Pascal was falling out of favour as computers were moving away from DOS in the home and in business, and by 1997, Borland designed and object-oriented version of Pascal, which was called Delphi. It turned out to be a formidable competitor to Visual Basic. By 1998, even more server-side dynamic web programming was provided with the language PHP.


2000 was the year that USB flash drives grew in popularity. In other news, Google makes its IPO in 2004; and in the same year we are first hearing about “web 2.0”.

PHP overtook Perl by 2000 as the 5th-most used language that year. Java and JavaScript had occupied 2nd and 3rd, pusing C++ to the #4 spot. C was still on top.  That year, Microsoft offered the world C#. Apart from C and C++, the top 5 langugaes were all web-based languages: Java, JavaScript and PHP. Perl was descending in popularity, as a new scripted language with much cleaner syntax became ascendant: Python.


In 2005, IBM sells its PC division to a Chinese firm, to make it the largest manufacturer of PC computers in the world.

C was finally pushed out of the top spot by Java; and Delphi was starting to drop out of the picture as Borland had financial troubles after a failed bid to attempt to make inroads into Linux, with their introduction of Kylix. They sold off Delphi to Embracadero, who produces that product today. Perl continues to ascend in popularity only slowly, as its popularity is buoyed up by a legacy of libraries and its role in various bioinformatics projects, such as the Human Genome Project, conducted by universities around the world.

In part due to bioinformatics and other informatics endeavours, math and stats-based languages popped up such as Matlab and R. There were still new web-based languages like Ruby.


At more than 1 petaflop (over 1 quadrillion calculations per second), the Tianhe 1 (released in 2010) is capable of running massive simulations and complex molecular studies. This year, IBM’s Watson wins a Jeopardy tournament.

Perl had finally dropped off the top-10, leaving a legacy of code on web servers all over the world. Objective-C became popular with Apple developers and new operating systems line NextStep, iOS and OS X. By 2011, the top 4 were: Java, JavaScript, Python, and PHP. Apple’s teaching language, Swift was at #9 in 2014.


C and C++ were pushed out of the top 5. R, primarily a statistical programming language, rose to #7, second only to C. By 2019, Python was the top language programmers were using. Kotlin showed up briefly in 2019, owing to Google’s support of the language on the Android.


Not much change, except for the introduction of Go, touted to be a more “reasonable” implementation of C++ with lighter syntax. Microsoft introduced TypeScript, a superset of JavaScript, and likely an attempt to “embrace and extend” it as they attempted to do the last time to Java, for example (J++ never caught on), or to JavaScript itself with their mildly successful VBScript, which also never quite caught on over the long haul.

While that was happening, Rust, which had been around for some time, enjoyed some popularity as a back-end web language, as well as a systems language. By the end of 2022, TypeScript has risen to the top 5. Of 11 languages that are the most popular, 7 are web-based languages: Python, JavaScript, TypeScript, PHP, Go, Rust, and Kotlin. The others are Java, C++, C, and C#.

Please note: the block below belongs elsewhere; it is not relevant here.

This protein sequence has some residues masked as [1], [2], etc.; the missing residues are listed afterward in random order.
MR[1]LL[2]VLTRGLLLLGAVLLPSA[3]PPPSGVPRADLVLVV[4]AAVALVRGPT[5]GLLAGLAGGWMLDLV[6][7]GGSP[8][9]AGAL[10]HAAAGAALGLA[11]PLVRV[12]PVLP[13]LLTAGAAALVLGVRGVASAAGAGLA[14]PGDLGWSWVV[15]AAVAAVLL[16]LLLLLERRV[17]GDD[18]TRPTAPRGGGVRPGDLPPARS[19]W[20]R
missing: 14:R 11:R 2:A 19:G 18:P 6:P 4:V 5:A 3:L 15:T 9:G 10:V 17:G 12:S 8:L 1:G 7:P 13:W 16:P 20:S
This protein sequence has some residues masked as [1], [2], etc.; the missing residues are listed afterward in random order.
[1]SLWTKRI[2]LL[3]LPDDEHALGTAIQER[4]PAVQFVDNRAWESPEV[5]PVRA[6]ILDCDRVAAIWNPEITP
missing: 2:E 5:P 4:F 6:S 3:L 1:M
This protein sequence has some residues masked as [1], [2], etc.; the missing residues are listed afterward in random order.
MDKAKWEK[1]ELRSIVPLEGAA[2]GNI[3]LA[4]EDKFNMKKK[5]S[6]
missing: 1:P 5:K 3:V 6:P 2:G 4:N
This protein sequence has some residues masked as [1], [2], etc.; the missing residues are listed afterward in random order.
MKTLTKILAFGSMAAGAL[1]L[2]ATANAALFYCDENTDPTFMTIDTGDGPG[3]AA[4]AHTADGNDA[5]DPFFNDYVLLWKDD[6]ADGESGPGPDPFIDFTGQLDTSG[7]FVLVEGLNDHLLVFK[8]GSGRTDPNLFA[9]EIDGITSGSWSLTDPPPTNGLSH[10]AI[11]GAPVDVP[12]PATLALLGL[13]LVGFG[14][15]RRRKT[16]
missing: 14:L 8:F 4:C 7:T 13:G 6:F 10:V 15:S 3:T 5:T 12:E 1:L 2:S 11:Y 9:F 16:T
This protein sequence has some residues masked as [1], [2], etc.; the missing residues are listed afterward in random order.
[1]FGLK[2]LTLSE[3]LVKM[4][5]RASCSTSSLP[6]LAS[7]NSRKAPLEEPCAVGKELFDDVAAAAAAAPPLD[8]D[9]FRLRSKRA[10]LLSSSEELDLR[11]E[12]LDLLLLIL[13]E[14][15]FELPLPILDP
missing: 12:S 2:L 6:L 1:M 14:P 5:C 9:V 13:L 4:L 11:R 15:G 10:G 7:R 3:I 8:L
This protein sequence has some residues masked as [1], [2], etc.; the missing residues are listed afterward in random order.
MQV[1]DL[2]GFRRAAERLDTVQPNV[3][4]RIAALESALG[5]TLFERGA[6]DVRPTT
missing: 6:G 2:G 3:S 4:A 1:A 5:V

Sunshine List 2021

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The Ontario government has released The Sunshine List. It is a publically-avaialable list which lists the names, positions, and locations of any government employee earning over $100K per year, and was started in 1995 by the Mike Harris government as a way of naming and shaming those who commit the sin of earning above six figures. The article that appeared in today’s Toronto Star had a picture of an elementary school teacher and a classroom of young children, just below the headline, to suggest the targets of this list.

However, the list targets all 240,000 or so full-time government employees who get a paycheck from Queens Park, regardless of the sector of government invloved, such as Public Works, Healthcare, the ministries, OPG and the LCBO. And that just scratches the surface.

The 26 top wage earners working for school boards are those earning more than $250K. All of these people are school board directors, and the occasional associate director. When compared against the other sectors of government, the education sector is still the lowest-paid as they always have been. So it is no surprise that the sector called “School Boards”, according to the Sunshine List, are have the lowest average salary, for those earning above 100K.

The reality of such perceived largesse is twfold: the list which started in 1996 has become less impressive in its impact than it had been back then. $100K today has the same buying power as a salary of $69,769.70 back in 1996.

There is also taxation, which eats up $35,000 of your $100K gross earnings. The money you earn is not what you take home. And in 1996 dollars, the take-home pay of $65K can buy you what $45K used to back then. You can still live more or less comfortably and relatively debt-free on that salary, but it is far from lavish, especially if you live in the Greater Toronto Area because you won’t be able to afford a house or even a condo. An earner taking in $70,000 back in 1996 could buy a home in the GTA. Nowadays, an employee in the GTA earning $100,000 is lucky if they can find a two bedroom apartment that doesn’t break their bank account, especially if they are raising families.

Because of this, the magic number of $100,000 is outdated and much less meaningful than it used to be. It was a lot of money in 1996, but nowadays is barely above a living salary for a family of 4. It only looks big because of all the zeroes after the 1. To match the buying power of $100,000 in 1995, you would need to earn about $160,000 today.

The other aspect of this, is that the 85% of earners on the Sunshine List are earning between $100,000 and $110,000. 70% of earners on the Sunshine List are earning less than $105,000. That means that the per centage of earners just between $105K and $110K is barely 15% of the distribution. And as you go up in salary, the number of earners in each successive bracket falls like a rock. Also, keep in mind that the list isn’t giving you who is earning what, below $100,000. But because it takes a school teacher 10 years to get to that level, it is a safe bet that most Ontario government employees earn well below $100K, even in today’s dollars.